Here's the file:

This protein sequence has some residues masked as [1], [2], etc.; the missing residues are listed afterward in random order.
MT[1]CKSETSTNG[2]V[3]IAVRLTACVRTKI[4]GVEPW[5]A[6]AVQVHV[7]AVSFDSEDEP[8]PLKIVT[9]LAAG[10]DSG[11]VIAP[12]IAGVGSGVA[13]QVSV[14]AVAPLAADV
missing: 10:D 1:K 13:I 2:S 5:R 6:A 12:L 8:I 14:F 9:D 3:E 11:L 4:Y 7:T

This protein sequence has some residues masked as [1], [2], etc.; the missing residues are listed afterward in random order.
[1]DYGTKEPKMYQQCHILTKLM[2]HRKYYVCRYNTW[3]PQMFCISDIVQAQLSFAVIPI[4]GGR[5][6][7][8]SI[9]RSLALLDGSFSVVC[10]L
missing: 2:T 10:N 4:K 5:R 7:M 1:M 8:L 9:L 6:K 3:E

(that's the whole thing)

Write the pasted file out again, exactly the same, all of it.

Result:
This protein sequence has some residues masked as [1], [2], etc.; the missing residues are listed afterward in random order.
MT[1]CKSETSTNG[2]V[3]IAVRLTACVRTKI[4]GVEPW[5]A[6]AVQVHV[7]AVSFDSEDEP[8]PLKIVT[9]LAAG[10]DSG[11]VIAP[12]IAGVGSGVA[13]QVSV[14]AVAPLAADV
missing: 10:D 1:K 13:I 2:S 5:R 6:A 12:L 8:I 14:F 9:D 3:E 11:L 4:Y 7:T

This protein sequence has some residues masked as [1], [2], etc.; the missing residues are listed afterward in random order.
[1]DYGTKEPKMYQQCHILTKLM[2]HRKYYVCRYNTW[3]PQMFCISDIVQAQLSFAVIPI[4]GGR[5][6][7][8]SI[9]RSLALLDGSFSVVC[10]L
missing: 2:T 10:N 4:K 5:R 7:M 1:M 8:L 9:L 6:K 3:E